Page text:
Still, it was risky. The 2002 season was Southlake’s first as a 5A school, and the quarterback of this eight-concept offense with endless variations, all of it relayed without words, was Chase Wasson. He’d been a running back the season before.

But the kids learned it. Opposing coaches, on the other hand, couldn’t figure it out. The Dragons went undefeated in the regular season. Their average margin of victory was 37.6 points. The offense scored 500 points during that stretch, only the third 5A team to do so. The Marcus High defensive coordinator, who found his team down 56-0 at halftime of its regular season game against Southlake, told the Star-Telegram after the game, “They are ungodly for a high school team.”

Southlake won state that year, going 16-0, and became the first team in Texas history to win a championship the season after jumping into the 5A classification. Chase Wasson threw for 4,822 yards, a state record. He tied the record for most touchdowns in a season with 54. But more than any of the improbable stats was the new moniker for the no huddle: “Dodge ball.”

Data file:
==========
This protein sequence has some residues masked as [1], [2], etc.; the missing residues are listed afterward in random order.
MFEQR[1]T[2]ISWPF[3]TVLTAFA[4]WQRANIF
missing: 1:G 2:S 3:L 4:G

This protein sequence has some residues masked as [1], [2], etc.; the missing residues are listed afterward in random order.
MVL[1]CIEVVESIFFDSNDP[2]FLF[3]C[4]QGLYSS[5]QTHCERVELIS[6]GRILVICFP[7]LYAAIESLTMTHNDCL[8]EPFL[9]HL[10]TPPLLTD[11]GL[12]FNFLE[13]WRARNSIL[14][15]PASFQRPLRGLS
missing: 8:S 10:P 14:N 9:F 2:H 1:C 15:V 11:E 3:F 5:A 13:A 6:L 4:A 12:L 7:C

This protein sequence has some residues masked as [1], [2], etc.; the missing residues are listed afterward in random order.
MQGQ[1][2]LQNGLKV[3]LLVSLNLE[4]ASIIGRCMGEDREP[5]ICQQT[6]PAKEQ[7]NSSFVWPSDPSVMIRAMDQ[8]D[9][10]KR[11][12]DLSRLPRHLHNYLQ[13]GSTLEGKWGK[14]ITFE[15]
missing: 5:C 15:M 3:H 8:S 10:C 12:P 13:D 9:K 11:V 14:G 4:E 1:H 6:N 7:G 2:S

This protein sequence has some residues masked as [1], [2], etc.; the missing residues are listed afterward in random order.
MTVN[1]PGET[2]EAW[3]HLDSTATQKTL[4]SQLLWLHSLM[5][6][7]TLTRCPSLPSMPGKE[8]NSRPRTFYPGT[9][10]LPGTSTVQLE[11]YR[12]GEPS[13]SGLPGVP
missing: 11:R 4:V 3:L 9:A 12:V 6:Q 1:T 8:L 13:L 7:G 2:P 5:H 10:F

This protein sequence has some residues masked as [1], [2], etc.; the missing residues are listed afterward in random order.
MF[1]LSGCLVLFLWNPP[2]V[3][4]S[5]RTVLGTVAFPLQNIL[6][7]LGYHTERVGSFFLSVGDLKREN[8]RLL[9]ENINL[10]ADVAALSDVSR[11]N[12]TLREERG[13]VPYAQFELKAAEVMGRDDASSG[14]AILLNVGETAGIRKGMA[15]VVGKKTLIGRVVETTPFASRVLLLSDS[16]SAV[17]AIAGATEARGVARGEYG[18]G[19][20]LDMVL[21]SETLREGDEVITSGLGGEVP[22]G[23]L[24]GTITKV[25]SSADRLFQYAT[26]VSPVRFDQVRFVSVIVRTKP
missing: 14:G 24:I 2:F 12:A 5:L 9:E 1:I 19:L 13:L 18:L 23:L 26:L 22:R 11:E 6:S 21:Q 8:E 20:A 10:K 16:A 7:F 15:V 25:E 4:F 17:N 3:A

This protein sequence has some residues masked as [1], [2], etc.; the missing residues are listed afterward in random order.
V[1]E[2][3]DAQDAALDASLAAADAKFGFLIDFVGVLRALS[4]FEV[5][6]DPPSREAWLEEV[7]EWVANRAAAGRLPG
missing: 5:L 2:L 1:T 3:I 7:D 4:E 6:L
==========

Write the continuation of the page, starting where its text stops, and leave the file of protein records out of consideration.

Over the next four years, Dodge ball did for Dodge what the wishbone had done for Ledbetter: it brought the team championships and the town notoriety. The titles came in 2004, 2005, and 2006, all of them years Southlake went undefeated, all of them years sportswriters named the team “National Champions.” The notoriety was a new sort, though. It was a product of the new millennium, of national television.

In 2004, with a lockout in the NHL, ESPN2 broadcast Southlake’s game against top-ranked Denton Ryan. It was the first time the network had broadcast a high school game in Texas. Eddie George and Roy Williams of the Dallas Cowboys roamed the field, as did former Dallas Star Richard Matvichuk. Tickets on eBay went for as much as $120. And Clint Renfro, son of former Cowboys receiver Mike Renfro, caught three touchdowns as Southlake rolled to a 52-27 win. Even better, the district aired a 30-second commercial during the broadcast promoting the town.